I’m getting really fed up with how the economy is impacting my projects. I’ve tried to tell clients that the prices we quote are subject to change, but even I find the fluctuation frustrating. You get a price from a GC, present it to your client, get approval—and sometimes in the course of just three weeks, the price has jumped enough that we have to go back to them for approval all over again. It’s not that my clients don’t have the money (most of them do). Their frustration—and mine—stems from the uncertainty and the fluctuation. Is there a way to simplify the process or alleviate the frustration?
Dear Seeking Stability,
There is a huge difference between price fluctuations and inflation. I appreciate your frustration and certainly can imagine your clients feeling like they are dancing on quicksand. I will answer your question in two parts.
The first is a message I have been preaching since Covid came to dominate all of our lives. What you and your firm cost and what “it” costs (the materials and labor for your project) need to be two completely separate things. While you might say your quotes are subject to change, you are also saying you are making money on those changes. It means you will make more on those price changes—most likely for doing the exact same work. No client is going to be happy with that result. The first step, then, is to separate your firm from the situation. You do that by charging what you charge regardless of what is spent on materials and labor.
Now on to the bigger issue: The Federal Reserve has been aggressively raising the borrowing rate since March 2022 (almost 5 percent), and the effect has been to significantly slow down our economy and thereby inflation. As an example, the price of lumber futures has dropped almost 70 percent during this time. No doubt, from late 2021 to early 2022, prices soared and inflation was incredibly real. Not so much today.
What you’re really talking about has everything to do with leverage. For almost 15 years, we have all enjoyed low interest rates, which never rose higher than 2.4 percent. Today’s 5 percent rates have not been seen since 2007, which means that there is an entire generation of business owners who were able to effectively rent money (or access leverage) for almost nothing. Taking this for granted is very tempting if you ignore history—and why wouldn’t you if you’ve never experienced the true cost of leverage in your career? And it is not like we went gradually to 5 percent—that type of increase in just over a year is a nanosecond if you have never experienced the cost of leverage before.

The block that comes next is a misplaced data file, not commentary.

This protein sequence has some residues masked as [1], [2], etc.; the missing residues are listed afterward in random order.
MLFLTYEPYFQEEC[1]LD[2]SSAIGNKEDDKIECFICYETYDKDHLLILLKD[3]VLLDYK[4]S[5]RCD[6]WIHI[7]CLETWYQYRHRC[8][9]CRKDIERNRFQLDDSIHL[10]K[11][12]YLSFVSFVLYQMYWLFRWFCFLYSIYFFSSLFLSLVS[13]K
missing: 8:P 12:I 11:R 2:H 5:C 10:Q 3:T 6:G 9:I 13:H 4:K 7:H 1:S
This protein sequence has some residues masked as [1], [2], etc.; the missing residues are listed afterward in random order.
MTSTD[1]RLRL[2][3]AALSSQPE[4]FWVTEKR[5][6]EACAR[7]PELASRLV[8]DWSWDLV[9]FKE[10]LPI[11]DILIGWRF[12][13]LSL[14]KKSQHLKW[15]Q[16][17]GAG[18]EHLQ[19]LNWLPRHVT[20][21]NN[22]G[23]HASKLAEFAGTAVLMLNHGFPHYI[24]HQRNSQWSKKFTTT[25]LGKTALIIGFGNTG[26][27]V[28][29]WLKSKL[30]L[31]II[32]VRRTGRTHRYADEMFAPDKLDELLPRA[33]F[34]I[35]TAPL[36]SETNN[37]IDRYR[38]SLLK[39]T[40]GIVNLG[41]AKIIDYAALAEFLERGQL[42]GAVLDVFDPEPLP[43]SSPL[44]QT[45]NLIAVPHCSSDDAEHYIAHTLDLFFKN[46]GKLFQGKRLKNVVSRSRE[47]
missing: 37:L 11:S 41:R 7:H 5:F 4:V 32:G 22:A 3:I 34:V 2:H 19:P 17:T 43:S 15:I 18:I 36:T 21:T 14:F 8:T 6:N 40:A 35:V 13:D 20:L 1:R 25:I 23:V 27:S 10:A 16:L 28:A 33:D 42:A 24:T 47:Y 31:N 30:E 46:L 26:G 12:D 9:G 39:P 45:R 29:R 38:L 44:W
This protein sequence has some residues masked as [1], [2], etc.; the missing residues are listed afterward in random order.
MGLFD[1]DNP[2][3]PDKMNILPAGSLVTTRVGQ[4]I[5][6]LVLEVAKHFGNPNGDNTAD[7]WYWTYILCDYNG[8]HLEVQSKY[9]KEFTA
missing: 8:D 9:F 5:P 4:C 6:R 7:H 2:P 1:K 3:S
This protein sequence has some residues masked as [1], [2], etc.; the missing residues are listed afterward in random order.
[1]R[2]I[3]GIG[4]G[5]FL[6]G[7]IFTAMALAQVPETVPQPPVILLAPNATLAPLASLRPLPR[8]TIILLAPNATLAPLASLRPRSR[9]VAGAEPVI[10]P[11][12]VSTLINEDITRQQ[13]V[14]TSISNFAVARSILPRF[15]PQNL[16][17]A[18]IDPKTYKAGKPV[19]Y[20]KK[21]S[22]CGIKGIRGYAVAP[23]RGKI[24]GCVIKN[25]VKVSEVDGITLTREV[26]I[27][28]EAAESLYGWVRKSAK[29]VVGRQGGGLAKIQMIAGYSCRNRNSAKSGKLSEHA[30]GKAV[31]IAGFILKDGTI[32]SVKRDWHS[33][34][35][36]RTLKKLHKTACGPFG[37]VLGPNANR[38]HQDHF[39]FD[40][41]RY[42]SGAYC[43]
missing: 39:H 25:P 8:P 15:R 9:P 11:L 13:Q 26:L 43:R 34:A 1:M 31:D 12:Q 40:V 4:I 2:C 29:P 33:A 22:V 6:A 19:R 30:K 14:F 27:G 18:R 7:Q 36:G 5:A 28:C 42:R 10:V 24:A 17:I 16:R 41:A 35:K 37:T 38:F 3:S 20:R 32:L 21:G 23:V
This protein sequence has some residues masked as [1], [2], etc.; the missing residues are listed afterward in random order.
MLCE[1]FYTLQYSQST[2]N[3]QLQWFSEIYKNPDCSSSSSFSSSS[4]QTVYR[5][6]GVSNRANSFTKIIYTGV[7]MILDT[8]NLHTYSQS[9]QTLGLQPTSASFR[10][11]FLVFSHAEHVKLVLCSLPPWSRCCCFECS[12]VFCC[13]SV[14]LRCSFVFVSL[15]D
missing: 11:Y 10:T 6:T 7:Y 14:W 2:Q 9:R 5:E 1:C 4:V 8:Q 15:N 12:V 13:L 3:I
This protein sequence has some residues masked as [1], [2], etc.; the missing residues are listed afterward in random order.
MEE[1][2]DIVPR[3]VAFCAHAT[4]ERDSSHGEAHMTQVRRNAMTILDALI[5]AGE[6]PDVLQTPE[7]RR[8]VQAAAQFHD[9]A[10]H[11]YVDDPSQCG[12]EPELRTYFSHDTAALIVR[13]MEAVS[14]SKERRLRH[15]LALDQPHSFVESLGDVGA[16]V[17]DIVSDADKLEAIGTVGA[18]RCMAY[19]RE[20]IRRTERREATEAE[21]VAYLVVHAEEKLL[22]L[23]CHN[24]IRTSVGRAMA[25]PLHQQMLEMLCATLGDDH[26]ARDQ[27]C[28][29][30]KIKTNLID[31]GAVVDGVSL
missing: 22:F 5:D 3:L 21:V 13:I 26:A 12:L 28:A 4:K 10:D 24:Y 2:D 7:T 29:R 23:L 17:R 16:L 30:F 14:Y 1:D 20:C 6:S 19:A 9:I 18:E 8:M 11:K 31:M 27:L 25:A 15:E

In response to this proverbial punch in the face, all of your vendors are trying to pass this new expense to your clients and are asking you to fight their fight for them. The easiest solution is to simply not. However, in reality, you are going to be hard-pressed to find vendors that are not leveraged, so you might have no alternative.
The next-best answer is to ask your vendors to extend the duration of their pricing—and guarantee that quote for a specific period. It will likely mean higher prices for your clients, but it will also offer certainty, which is what you seek on their behalf. That, of course, leads to the age-old question as to what your true purpose is—to provide amazing, transformative design given a certain spend, or to be a value engineer trying to “save” your clients money wherever you can? You might have gotten away with the latter before today’s chaos, but no longer.
This process is about clarity and consistency, not transparency to save a buck. Those vendors that will extend their offers are likely the ones least susceptible to the cost of leverage. You should honor the consistency they’re offering, even if it means that your clients pay more for “it” but the same for you.
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Sean Low is the go-to business coach for interior designers. His clients have included Nate Berkus, Sawyer Berson, Vicente Wolf, Barry Dixon, Kevin Isbell and McGrath II. Low earned his law degree from the University of Pennsylvania, and as founder-president of The Business of Being Creative, he has long consulted for design businesses. In his Business Advice column for BOH, he answers designers’ most pressing questions. Have a dilemma? Send us an email—and don’t worry, we can keep your details anonymous.